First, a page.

Jose Ramon Nova Mesa
2 Time All-Star (1995-1996), Relief-Man of the Year (1995), Top 5 MVP (1995), Top 2 Cy Young (1995)
Best Season (1995)
Post Season Career
Mesa became the Indians first dominant strike out closer for the Cleveland Indians, becoming a relief pitcher in 1994 after being in the starting rotation from 1992 to 1993. Although the Indians could see Mesa's raw talent, it didn't show through when he started and he was the worst pitcher in the rotation each of those two seasons. In 1994, Mesa was replaced in the rotation by free agent starter Dennis Martinez and thrown head first into the bullpen, where he proceeded to have the best season of his career, setting career bests in ERA, WHIP, K/9 and BAA. In 1995 he replaced Jeff Russell as closer, a year after Russell lead the team with eight save opportunities. In 1995 Mesa has 48 save opportunities and set an Indians record with 46 saves.
1995 was a perfect combination of a lot of things, leading to the Indians first World Series appearance since 1954. Mesa was a huge part of that, throwing what was probably the greatest season in Indians history as a relief pitcher. Mesa allowed 8 runs during the entire season and, although he blew two saves, never took a loss. The Indians had a penchant for comeback wins that year and Mesa was a huge part of their ability to keep a lead. Along with being an Indians record, his 46 saves lead the AL as well and were enough to win him the Rolaids Relief-Man of the Year award for top reliever. He continued his success through the first two rounds of the playoffs, allowing just a single run in 6 innings, but in the World Series it all came apart. Mesa's luck had run out and he would never be as good as he was during the regular season of 1995 again.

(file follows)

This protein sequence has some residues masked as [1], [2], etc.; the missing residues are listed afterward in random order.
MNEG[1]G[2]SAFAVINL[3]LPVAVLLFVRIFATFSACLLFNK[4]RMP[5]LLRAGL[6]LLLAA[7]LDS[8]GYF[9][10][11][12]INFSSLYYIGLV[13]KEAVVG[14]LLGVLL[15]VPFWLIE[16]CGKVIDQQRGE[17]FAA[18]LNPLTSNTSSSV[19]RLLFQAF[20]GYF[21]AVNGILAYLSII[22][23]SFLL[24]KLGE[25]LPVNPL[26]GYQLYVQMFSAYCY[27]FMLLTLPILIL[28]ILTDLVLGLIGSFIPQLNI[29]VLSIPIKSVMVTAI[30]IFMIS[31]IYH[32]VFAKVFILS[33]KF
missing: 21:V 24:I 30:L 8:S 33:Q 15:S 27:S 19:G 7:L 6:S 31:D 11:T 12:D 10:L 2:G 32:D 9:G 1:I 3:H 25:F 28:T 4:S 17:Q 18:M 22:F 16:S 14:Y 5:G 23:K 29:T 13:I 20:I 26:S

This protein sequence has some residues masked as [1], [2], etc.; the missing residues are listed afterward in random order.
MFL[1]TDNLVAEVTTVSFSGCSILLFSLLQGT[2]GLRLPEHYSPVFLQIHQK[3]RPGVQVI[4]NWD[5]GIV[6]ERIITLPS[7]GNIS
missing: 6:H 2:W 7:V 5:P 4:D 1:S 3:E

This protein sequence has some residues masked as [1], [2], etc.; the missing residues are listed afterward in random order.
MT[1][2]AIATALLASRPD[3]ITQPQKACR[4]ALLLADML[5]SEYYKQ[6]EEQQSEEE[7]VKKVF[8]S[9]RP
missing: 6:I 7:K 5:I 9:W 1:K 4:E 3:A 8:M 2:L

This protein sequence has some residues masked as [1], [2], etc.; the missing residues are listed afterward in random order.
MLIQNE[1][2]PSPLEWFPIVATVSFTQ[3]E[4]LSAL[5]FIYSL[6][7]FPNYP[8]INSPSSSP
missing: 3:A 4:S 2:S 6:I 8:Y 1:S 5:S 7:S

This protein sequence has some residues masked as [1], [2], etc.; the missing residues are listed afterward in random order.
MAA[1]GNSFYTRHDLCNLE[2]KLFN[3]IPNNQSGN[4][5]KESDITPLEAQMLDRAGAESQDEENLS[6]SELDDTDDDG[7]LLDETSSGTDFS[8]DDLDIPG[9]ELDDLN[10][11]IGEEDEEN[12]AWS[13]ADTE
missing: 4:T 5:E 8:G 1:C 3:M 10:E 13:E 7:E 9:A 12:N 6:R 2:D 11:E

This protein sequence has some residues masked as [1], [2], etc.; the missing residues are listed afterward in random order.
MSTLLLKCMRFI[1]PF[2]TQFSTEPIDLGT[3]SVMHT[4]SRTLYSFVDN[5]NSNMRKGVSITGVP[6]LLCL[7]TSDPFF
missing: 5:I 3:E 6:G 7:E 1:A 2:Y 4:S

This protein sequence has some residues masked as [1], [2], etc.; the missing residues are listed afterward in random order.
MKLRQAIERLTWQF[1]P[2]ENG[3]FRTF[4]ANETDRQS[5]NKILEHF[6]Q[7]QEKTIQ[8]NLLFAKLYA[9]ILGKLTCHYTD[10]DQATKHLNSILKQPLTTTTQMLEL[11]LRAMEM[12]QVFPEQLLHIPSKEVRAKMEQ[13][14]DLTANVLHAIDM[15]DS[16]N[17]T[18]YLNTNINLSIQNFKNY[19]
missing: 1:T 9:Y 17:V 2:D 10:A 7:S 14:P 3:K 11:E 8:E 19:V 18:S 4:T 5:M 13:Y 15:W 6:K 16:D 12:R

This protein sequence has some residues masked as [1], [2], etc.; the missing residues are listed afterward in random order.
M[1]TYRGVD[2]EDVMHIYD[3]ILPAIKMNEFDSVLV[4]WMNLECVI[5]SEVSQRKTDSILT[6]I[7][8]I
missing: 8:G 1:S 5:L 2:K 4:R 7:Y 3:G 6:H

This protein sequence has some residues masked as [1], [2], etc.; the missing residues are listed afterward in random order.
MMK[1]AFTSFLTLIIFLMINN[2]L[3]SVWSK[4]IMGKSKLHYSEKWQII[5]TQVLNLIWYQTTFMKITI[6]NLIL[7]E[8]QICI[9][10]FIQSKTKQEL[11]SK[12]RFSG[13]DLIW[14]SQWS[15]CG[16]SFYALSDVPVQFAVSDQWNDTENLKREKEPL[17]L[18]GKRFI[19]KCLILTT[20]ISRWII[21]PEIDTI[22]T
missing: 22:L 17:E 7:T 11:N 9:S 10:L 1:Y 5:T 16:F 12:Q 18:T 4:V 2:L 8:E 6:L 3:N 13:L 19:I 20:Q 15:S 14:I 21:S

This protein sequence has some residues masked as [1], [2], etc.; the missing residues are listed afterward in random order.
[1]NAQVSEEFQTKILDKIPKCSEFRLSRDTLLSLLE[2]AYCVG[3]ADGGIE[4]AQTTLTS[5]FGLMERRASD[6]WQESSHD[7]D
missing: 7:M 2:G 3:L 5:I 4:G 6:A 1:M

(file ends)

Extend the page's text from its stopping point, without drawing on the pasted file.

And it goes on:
Through 1996 and 1997, Mesa remained the closer, but with just 55 total saves across the two years after 46 in a strike shortened season the year prior. In his final season with the Tribe, Mesa was replaced as closer by Mike Jackson (another of the Indians top ten all-time closers), then traded to the Giants for a utility player and a short inning relief pitcher. Like many closers, Mesa was a fire that burned hot and quickly going from a beloved pitcher for the Tribe to a hated villain in just a few short years.
On the first page of Omar Vizquel's autobiography Omar!, Vizquel wrote that Mesa's eyes were dead and basically accused him of blowing the 1997 World Series. Because of this accusation, Mesa threatened to kill Vizquel the next time he saw him and years later was given his chance, after both players were long gone from the Indians. Mesa threw at Vizquel's head with his first pitch, was ejected from the game and suspended. Mesa still pitched through 2007, playing for eight teams, but the he still spent more years in Cleveland than with any other team. Because of his negative personality traits and short career with the Tribe, Mesa is unlikely to be enshrined in the Indians Hall of Fame, but he was still important enogh to be mentioned as an All-Time Indian.